WD_Black AN1500 PCIe SSD review: Gen4 performance from a Gen3 drive but overkill for gamers


One of the most important features next-gen PC hardware offers — or will offer at some point *cough• Intel *cough* — is support for PCIe Gen4. PCIe is essentially a high-speed data bus that allows GPUs, SSDs, Ethernet, and miscellaneous peripherals to communicate at high speed.

While GPUs are only now supporting the latest Gen4 standard, which is twice as fast as the previous Gen3 standard, they are not yet able to fully take advantage of the speed of the platform. SSDs, on the other hand, can and are taking advantage of Gen4, especially because they can extract higher bandwidth from fewer PCIe lanes.

The WD_Black AN1500 is a fast, powerful drive for the current generation. Given its PCIe Gen 3 connectivity, however, it will soon be replaced by faster Gen 4 drives, if it hasn’t already. Image: Anirudh Regidi

With that out of the way, let us take a look at the WD_Black AN1500 PCIe Gen3 SSD. This SSD, available in capacities ranging from 1 TB to 4 TB, is a half-height, half-length PCIe SSD that requires eight Gen3 lanes to function. Basically, you’ll need to install it in the secondary PCIe slot on your motherboard.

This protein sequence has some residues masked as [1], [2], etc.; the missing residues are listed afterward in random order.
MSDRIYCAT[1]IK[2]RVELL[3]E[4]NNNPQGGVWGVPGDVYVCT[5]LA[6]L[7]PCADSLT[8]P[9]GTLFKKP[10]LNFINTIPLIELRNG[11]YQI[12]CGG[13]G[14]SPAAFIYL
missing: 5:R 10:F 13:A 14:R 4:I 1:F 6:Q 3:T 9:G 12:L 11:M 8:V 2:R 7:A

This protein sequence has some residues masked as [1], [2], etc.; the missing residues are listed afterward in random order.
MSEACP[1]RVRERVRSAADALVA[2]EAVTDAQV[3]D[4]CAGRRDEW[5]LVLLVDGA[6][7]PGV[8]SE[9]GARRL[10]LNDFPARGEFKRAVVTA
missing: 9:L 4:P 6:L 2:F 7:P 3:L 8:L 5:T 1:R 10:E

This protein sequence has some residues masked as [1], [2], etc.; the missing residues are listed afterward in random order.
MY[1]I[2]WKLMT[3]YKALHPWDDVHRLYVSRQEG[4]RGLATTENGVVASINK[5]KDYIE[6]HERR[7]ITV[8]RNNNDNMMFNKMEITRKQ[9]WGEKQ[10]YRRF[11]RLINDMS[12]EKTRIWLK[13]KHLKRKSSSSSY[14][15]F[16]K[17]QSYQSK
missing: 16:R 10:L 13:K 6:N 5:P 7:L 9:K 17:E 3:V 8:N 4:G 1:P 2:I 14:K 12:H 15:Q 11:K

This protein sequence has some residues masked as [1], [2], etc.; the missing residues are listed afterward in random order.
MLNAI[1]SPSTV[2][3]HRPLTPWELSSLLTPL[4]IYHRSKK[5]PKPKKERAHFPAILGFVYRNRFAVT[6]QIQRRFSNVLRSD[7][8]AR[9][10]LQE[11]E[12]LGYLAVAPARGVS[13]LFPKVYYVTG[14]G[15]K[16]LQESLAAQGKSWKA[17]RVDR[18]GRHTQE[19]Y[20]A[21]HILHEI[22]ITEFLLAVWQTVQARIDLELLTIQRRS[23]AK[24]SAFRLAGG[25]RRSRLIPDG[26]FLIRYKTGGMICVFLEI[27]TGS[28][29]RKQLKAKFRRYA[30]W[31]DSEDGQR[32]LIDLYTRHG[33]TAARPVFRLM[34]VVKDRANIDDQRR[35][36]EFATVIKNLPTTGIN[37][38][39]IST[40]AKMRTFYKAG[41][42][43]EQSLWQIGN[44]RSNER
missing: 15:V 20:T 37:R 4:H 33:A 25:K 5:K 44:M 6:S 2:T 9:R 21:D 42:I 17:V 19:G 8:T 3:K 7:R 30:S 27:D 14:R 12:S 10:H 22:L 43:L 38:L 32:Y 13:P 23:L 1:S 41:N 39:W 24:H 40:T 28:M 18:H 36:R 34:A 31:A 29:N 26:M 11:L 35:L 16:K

The memory is configured as two NVMe WD SN730 drives mounted in RAID 0, offering a theoretical 6,500 Mbps read, and 4,100 Mbps write speed. This is blisteringly quick for a Gen3 drive and is only possible because the drive uses eight Gen3 lanes — a Gen4 M.2 drive like the Corsair MP600 will give the same performance from 4x Gen4 lanes.

This approach to storage comes with some caveats. The first is obvious: the drive takes up 8 PCIe lanes, which, depending on your motherboard and CPU, could halve the bandwidth available to your GPU. Related to this is the issue of spacing and air flow, both of which can get compromised if you have a beefy, triple-slot GPU or a vertical mount.

Secondly, the fact that the drive is designed as two drives operating as one means that there is some processing overhead when reading/writing data. This processing is handled by a Marvel 88NR2241 controller chip and there is some additional latency involved. For reads/writes of mixed data, especially where many small files are involved, performance will drop compared to a single chip SSD.

For my testing, I used an older Intel Skylake based platform with PCIe Gen 3 support. The test rig was configured as follows:

  • CPU: Intel Core i7-6700K @ 4.7 GHz
  • RAM: 2x 8 GB DDR4 Corsair Vengeance RGB sticks @ 3,000 MHz
  • Storage: Corsair MP600 1 TB, WD_Black AN1500 1 TB
  • Motherboard: Gigabyte Z170-D3H
  • GPU: Gigabyte NVIDIA GeForce RTX 2070 Super
  • CPU Cooler: NZXT Kraken x53
  • Cabinet: NZXT H500
  • PSU: Corsair AX850
  • Monitor: BenQ EX2780Q

The Corsair MP600 is a PCIe Gen4 SSD mounted in an M.2 slot. On this test rig, it was operating in Gen3 mode and was, hence, handicapped. That said, it’s a good indicator of the maximum Gen3 performance that can be extracted from an M.2 slot.